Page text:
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Misogyny: a hate crime now

Misogyny to be officially recorded as a hate crime in England and Wales

Anousha Narayanan

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On the 3rd of March, 33-year-old Sarah Everard disappeared while walking home. Ten days later, police officer Wayne Couzens was arrested for her murder. This incident sparked outrage throughout the UK.

For years, activists have campaigned for misogyny to be recorded as a hate crime. Hate crimes are crimes carried out because of race, religion, sexual orientation, disability or trans identity. Minister Baroness Williams has announced that by autumn, crimes motivated by hatred of sex or gender will be added to this list. She stated: “I will advise the House that, on an experimental basis, we will ask police forces to record and identify any crimes of violence against the person, including stalking and harassment and sexual offences, where the victim perceives it to have been motivated by a hostility based on their sex, which, as I have said, can then inform longer-term decisions.”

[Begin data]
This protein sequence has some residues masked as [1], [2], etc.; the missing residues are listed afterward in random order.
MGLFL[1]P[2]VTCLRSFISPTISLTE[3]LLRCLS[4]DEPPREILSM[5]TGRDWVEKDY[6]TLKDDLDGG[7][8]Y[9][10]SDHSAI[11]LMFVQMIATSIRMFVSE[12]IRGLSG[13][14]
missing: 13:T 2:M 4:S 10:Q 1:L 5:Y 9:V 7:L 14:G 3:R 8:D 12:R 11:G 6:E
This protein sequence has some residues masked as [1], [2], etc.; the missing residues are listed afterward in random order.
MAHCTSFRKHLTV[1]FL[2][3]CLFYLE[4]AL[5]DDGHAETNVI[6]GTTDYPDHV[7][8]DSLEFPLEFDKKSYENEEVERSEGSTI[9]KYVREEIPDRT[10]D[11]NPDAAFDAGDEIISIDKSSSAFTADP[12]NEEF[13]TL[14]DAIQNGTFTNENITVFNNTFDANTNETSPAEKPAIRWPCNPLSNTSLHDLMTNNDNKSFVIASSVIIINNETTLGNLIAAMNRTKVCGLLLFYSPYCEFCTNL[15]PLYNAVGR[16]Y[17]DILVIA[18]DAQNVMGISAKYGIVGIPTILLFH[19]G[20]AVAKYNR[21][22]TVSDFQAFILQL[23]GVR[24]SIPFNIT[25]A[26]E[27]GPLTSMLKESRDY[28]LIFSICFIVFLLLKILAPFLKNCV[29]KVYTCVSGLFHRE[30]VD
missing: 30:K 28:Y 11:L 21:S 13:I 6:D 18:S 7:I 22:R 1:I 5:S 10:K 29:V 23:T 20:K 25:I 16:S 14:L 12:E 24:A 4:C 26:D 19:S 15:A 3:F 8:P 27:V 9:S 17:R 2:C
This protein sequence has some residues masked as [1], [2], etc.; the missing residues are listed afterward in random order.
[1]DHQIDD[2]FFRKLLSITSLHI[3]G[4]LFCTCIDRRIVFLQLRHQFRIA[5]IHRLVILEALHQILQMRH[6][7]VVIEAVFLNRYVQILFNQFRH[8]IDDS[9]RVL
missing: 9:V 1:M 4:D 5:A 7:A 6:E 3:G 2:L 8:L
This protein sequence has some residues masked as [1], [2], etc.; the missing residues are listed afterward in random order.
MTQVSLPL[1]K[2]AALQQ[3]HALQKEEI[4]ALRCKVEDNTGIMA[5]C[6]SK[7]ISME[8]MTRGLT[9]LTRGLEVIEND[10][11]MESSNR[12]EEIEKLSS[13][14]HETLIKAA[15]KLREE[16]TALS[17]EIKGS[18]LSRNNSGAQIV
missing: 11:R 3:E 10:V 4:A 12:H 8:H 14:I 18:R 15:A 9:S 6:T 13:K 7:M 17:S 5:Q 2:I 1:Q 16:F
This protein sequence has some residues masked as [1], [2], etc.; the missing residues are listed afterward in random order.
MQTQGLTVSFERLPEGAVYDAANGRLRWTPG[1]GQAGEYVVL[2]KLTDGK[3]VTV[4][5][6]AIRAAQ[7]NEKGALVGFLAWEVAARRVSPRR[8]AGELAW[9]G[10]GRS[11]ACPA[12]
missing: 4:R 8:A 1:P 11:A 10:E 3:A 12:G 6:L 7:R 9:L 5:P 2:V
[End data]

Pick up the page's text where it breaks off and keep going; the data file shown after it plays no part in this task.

According to UN Women, 97% of UK women have been sexually harassed. Labour MP Stella Creasy has stated that “Recording where crimes are motivated by hatred of women will help us better understand the scale of the problem and so be better able to prevent these crimes – it should give all women confidence that if they come forward to report crimes, they will be taken seriously too.” She said: “It will be taken into account in the sentencing in court in the same way that it is if someone is being targeted because of the colour of their skin.”

However, this may not be as effective as hoped. In 2016, Nottingham police introduced a similar policy. From 2016 - 2018, 174 misogyny hate crimes were reported, out of which 101 were not recorded as criminal offences and only one resulted in a conviction.

This is a step in the right direction, but the fact that it took a murder to get here proves there is clearly a long way to go.

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